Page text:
Unions win court fight with UK Government over agencies filling in for strikers
Trade Unions have won a High Court fight with the UK Government after challenging law changes they said let agencies supply employers with workers to fill in for striking staff.
More than 10 unions, including Aslef, Unite and Usdaw, had taken legal action against ministers claiming the changes undermined the “right to strike”.
They argued that the 2022 Conduct of Employment Agencies and Employment Businesses (Amendment) Regulations were unlawful.
On Thursday, Mr Justice Linden quashed the regulations having considered legal arguments at a High Court hearing in May.
Barrister Oliver Segal KC, who represented unions, had told the judge in a written case outline: “It is obvious that allowing employers unlimited freedom to replace striking workers with temporary agency workers, with at least two weeks’ notice to do so, undermines the right to strike.”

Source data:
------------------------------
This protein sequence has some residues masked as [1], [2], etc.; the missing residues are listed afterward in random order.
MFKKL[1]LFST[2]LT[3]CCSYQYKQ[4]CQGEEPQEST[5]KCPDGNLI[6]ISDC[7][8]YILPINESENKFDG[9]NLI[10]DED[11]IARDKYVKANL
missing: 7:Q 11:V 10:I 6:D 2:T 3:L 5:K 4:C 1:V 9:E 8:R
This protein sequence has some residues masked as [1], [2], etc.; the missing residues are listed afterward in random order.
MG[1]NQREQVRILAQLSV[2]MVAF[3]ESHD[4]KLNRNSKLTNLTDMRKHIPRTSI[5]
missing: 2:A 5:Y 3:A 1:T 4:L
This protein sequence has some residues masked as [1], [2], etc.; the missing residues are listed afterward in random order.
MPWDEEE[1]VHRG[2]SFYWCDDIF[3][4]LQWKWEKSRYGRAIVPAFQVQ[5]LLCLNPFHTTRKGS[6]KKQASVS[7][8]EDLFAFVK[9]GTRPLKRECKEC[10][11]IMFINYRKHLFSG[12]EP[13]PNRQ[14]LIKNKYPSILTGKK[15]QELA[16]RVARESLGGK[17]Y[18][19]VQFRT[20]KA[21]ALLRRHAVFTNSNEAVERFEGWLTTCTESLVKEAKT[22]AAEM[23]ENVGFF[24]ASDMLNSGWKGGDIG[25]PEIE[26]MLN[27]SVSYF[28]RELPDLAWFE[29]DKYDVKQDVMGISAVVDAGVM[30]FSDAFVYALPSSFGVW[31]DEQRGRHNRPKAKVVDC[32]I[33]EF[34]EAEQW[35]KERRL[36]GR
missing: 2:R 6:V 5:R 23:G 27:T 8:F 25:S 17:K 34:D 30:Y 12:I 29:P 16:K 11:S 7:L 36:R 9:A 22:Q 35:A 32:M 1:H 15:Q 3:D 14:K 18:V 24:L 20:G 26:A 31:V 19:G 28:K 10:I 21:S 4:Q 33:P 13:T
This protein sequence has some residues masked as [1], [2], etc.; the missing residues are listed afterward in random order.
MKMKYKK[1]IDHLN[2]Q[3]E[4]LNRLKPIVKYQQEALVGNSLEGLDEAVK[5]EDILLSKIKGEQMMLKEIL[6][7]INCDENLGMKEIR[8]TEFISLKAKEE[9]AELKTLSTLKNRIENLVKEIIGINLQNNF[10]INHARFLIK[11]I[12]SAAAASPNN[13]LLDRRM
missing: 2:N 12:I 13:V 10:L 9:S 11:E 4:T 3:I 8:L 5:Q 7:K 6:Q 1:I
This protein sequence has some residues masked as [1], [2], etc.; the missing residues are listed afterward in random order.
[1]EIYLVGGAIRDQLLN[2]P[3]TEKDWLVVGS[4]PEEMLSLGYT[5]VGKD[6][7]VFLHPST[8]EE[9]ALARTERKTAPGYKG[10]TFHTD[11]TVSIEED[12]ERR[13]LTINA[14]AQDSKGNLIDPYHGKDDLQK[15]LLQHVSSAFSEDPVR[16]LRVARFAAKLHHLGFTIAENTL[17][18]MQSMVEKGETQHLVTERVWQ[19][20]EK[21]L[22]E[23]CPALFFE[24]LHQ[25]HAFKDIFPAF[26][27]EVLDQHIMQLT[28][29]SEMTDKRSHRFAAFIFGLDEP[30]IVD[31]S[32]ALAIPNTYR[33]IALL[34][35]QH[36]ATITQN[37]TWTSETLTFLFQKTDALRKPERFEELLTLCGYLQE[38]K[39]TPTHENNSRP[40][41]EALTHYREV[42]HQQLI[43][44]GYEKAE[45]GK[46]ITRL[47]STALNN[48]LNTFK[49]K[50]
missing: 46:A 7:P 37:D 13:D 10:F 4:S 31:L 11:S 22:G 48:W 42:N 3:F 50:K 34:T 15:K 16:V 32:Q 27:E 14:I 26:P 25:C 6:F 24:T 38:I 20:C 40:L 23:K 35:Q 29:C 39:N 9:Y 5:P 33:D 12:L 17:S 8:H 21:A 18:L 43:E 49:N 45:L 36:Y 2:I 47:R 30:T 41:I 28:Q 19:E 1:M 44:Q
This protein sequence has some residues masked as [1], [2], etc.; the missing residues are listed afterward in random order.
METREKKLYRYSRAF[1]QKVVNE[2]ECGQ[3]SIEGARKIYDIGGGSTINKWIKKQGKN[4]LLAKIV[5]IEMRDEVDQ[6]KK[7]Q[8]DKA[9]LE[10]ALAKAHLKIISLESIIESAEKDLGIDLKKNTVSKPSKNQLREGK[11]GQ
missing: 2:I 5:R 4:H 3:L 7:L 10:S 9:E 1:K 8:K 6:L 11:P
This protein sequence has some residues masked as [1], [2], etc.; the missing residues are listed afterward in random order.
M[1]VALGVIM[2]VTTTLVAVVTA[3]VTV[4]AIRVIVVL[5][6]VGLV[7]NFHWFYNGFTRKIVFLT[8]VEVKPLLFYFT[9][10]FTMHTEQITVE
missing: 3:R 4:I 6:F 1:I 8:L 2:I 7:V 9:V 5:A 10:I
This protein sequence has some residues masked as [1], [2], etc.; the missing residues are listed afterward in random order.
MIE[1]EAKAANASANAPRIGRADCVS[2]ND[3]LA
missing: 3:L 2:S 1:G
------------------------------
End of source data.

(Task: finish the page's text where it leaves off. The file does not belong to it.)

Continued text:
Responding to the judgment, Unite general secretary Sharon Graham said: “This is a total vindication for unions and workers. The government’s decision to allow employers to recruit agency workers to undermine legal strike action was a cynical move to back their friends in business and weaken workers’ legal rights to withdraw their labour.
“It was entirely counterproductive as rather than weaken industrial action it has hardened attitudes and unnecessarily extended strikes. This ill-thought out, divisive legislation must be consigned to the dustbin of history.”
Mr Justice Linden said he upheld arguments put forward by unions and would “quash the 2022 regulations” which were introduced by former Business Secretary Kwasi Kwarteng.
Ministers disputed their claims, with Daniel Stilitz KC, who represented the Government, telling the judge that the law change was “modest”.
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